Rabbis promote communities devastated by the Holocaust

25 rabbis convene in Warsaw's main synagogue for 2-day conference to explore ways of reviving Jewish leadership destroyed by the Nazis.

rabbis 88 (photo credit: )
rabbis 88
(photo credit: )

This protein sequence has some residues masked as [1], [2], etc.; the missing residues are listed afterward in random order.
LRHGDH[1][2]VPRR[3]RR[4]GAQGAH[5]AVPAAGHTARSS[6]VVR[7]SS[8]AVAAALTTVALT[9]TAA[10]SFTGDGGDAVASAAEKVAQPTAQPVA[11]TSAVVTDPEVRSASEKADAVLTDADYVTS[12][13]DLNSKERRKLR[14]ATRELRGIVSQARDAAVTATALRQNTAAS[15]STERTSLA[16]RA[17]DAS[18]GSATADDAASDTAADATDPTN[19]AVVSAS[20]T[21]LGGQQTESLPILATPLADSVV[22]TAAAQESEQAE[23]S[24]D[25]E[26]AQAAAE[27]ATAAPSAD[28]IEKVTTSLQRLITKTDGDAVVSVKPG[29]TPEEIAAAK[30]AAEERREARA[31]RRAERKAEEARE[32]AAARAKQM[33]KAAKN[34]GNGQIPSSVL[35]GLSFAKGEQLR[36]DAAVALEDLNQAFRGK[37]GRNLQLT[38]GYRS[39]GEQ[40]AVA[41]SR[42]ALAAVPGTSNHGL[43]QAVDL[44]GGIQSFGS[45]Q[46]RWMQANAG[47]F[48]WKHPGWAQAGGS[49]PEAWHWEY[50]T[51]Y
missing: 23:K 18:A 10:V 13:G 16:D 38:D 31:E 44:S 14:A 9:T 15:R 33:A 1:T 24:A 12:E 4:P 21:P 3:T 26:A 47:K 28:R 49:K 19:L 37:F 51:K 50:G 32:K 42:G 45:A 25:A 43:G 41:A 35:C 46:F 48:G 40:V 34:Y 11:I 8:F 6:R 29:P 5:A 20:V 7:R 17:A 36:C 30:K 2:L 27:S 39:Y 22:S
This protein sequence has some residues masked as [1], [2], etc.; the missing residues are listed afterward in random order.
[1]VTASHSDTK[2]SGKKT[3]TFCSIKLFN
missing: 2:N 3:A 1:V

Rabbis from around the world gathered in Warsaw on Sunday to explore ways to promote the resurgence of Jewish life in central European communities devastated by the Holocaust and repressed under communism. Some 25 rabbis convened in Warsaw's main synagogue for the start of a two-day conference to exchange ideas on issues from reviving the grass-roots Jewish leadership destroyed under Nazi and Soviet totalitarianism to practical matters of day-to-day life. "This conference is really about living Jewish problems," Poland's Chief Rabbi Michael Schudrich said on the sideline of the conference, which was conducted in Hebrew. "How does one restart a Jewish community in a place where it was devastated?" "How does one deal with educating the young that didn't have education before? Educating middle-aged people who didn't have education under the communist regime? How do you deal with getting kosher food?" The rabbis at the conference, sponsored by the World Zionist Organization, came from Hungary, the Czech Republic and Slovakia, as well as Western Europe and Israel. Israel's ambassador to Poland, David Peleg, said he viewed the meeting an important step in the ongoing struggle to strengthen Jewish life in Poland, "a unique country" that was home to more than 3 million Jews before the war, most of whom were murdered in Nazi death camps. Today, the Jewish population is tiny and impossible to properly quantify because among those who survived the Holocaust and remained in Poland, many hid their religious identity to avoid the anti-Semitism and persecution rife during the following decades under communism. Even 17 years since the transition to democracy, "some are still afraid because they don't know what the reaction will be from their immediate neighbors," Peleg told The Associated Press. "Today we are trying to develop Jewish life in a place that had such a rich Jewish life before the war," Peleg said. "This conference could inspire some who still hide their identity to speak up." The conference also comes as Poland's Jewish community faces new anxieties over a small right-wing party, the League of Polish Families, that entered a coalition government earlier this month. The League has its ideological roots in a prewar anti-Semitic party, and today has a youth wing whose members have been known to make Nazi gestures. President Lech Kaczynski reacted to those concerns last week by telling Peleg "anti-Semitism in Poland has no chance." Kaczynski also told the rabbis' conference, in a message read by his undersecretary of state, that Poland is committed to remembrance of the rich Jewish life that existed in Poland.